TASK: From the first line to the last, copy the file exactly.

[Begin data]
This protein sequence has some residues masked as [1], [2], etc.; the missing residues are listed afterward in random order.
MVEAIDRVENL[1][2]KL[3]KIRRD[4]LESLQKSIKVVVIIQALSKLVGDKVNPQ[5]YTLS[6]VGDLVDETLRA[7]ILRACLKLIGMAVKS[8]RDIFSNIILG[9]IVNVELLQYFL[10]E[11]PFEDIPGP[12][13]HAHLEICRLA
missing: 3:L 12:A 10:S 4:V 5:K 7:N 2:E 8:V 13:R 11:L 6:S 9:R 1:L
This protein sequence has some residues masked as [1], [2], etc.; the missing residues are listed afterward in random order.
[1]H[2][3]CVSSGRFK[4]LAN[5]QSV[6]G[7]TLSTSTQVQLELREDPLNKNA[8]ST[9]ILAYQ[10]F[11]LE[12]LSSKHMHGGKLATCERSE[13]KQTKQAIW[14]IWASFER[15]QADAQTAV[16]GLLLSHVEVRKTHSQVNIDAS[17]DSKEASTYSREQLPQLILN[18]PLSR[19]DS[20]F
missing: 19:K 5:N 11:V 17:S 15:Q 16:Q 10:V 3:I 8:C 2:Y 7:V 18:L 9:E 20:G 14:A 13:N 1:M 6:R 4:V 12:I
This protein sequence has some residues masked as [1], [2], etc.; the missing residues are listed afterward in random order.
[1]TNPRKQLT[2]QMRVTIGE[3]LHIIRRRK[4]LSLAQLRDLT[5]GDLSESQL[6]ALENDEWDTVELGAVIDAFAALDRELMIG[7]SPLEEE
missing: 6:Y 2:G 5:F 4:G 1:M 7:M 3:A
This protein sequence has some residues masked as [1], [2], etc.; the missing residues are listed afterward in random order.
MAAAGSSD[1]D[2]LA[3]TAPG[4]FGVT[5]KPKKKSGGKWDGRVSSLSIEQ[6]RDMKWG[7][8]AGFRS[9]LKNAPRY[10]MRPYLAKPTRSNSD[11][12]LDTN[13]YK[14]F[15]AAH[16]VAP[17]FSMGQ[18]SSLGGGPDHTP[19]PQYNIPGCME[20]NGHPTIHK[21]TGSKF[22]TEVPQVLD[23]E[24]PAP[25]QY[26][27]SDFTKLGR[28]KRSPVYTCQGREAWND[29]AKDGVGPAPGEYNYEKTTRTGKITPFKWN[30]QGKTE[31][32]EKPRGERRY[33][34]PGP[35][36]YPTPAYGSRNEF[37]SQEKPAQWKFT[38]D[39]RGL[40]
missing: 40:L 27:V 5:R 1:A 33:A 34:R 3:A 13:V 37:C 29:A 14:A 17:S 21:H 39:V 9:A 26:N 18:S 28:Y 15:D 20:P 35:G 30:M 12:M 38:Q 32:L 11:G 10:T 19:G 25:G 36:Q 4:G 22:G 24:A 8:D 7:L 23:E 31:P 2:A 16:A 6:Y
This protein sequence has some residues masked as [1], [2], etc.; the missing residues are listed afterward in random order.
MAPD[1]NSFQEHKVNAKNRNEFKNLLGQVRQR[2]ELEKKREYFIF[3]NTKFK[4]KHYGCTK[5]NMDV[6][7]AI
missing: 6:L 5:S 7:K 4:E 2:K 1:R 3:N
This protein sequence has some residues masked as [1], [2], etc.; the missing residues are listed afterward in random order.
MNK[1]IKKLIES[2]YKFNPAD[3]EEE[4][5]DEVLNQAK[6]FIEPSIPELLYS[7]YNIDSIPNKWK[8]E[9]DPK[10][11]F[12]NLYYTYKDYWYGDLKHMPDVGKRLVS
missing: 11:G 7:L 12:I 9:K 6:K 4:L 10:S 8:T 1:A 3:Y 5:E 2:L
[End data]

This protein sequence has some residues masked as [1], [2], etc.; the missing residues are listed afterward in random order.
MVEAIDRVENL[1][2]KL[3]KIRRD[4]LESLQKSIKVVVIIQALSKLVGDKVNPQ[5]YTLS[6]VGDLVDETLRA[7]ILRACLKLIGMAVKS[8]RDIFSNIILG[9]IVNVELLQYFL[10]E[11]PFEDIPGP[12][13]HAHLEICRLA
missing: 3:L 12:A 10:S 4:V 5:K 7:N 2:E 8:V 13:R 11:L 6:S 9:R 1:L
This protein sequence has some residues masked as [1], [2], etc.; the missing residues are listed afterward in random order.
[1]H[2][3]CVSSGRFK[4]LAN[5]QSV[6]G[7]TLSTSTQVQLELREDPLNKNA[8]ST[9]ILAYQ[10]F[11]LE[12]LSSKHMHGGKLATCERSE[13]KQTKQAIW[14]IWASFER[15]QADAQTAV[16]GLLLSHVEVRKTHSQVNIDAS[17]DSKEASTYSREQLPQLILN[18]PLSR[19]DS[20]F
missing: 19:K 5:N 11:V 17:S 15:Q 16:Q 10:V 3:I 8:C 2:Y 7:V 18:L 9:E 20:G 14:A 13:N 1:M 6:R 4:V 12:I
This protein sequence has some residues masked as [1], [2], etc.; the missing residues are listed afterward in random order.
[1]TNPRKQLT[2]QMRVTIGE[3]LHIIRRRK[4]LSLAQLRDLT[5]GDLSESQL[6]ALENDEWDTVELGAVIDAFAALDRELMIG[7]SPLEEE
missing: 6:Y 2:G 5:F 4:G 1:M 7:M 3:A
This protein sequence has some residues masked as [1], [2], etc.; the missing residues are listed afterward in random order.
MAAAGSSD[1]D[2]LA[3]TAPG[4]FGVT[5]KPKKKSGGKWDGRVSSLSIEQ[6]RDMKWG[7][8]AGFRS[9]LKNAPRY[10]MRPYLAKPTRSNSD[11][12]LDTN[13]YK[14]F[15]AAH[16]VAP[17]FSMGQ[18]SSLGGGPDHTP[19]PQYNIPGCME[20]NGHPTIHK[21]TGSKF[22]TEVPQVLD[23]E[24]PAP[25]QY[26][27]SDFTKLGR[28]KRSPVYTCQGREAWND[29]AKDGVGPAPGEYNYEKTTRTGKITPFKWN[30]QGKTE[31][32]EKPRGERRY[33][34]PGP[35][36]YPTPAYGSRNEF[37]SQEKPAQWKFT[38]D[39]RGL[40]
missing: 40:L 27:V 5:R 1:A 33:A 34:R 3:A 13:V 37:C 29:A 14:A 17:S 21:H 39:V 9:A 26:N 18:S 28:Y 15:D 20:P 35:G 30:M 12:M 38:Q 32:L 11:G 10:T 19:G 25:G 36:Q 4:G 22:G 24:A 8:D 7:L 23:E 31:P 2:A 16:A 6:Y
This protein sequence has some residues masked as [1], [2], etc.; the missing residues are listed afterward in random order.
MAPD[1]NSFQEHKVNAKNRNEFKNLLGQVRQR[2]ELEKKREYFIF[3]NTKFK[4]KHYGCTK[5]NMDV[6][7]AI
missing: 6:L 5:S 7:K 4:E 2:K 1:R 3:N
This protein sequence has some residues masked as [1], [2], etc.; the missing residues are listed afterward in random order.
MNK[1]IKKLIES[2]YKFNPAD[3]EEE[4][5]DEVLNQAK[6]FIEPSIPELLYS[7]YNIDSIPNKWK[8]E[9]DPK[10][11]F[12]NLYYTYKDYWYGDLKHMPDVGKRLVS
missing: 11:G 7:L 12:I 9:K 6:K 4:L 10:S 8:T 1:A 3:Y 5:E 2:L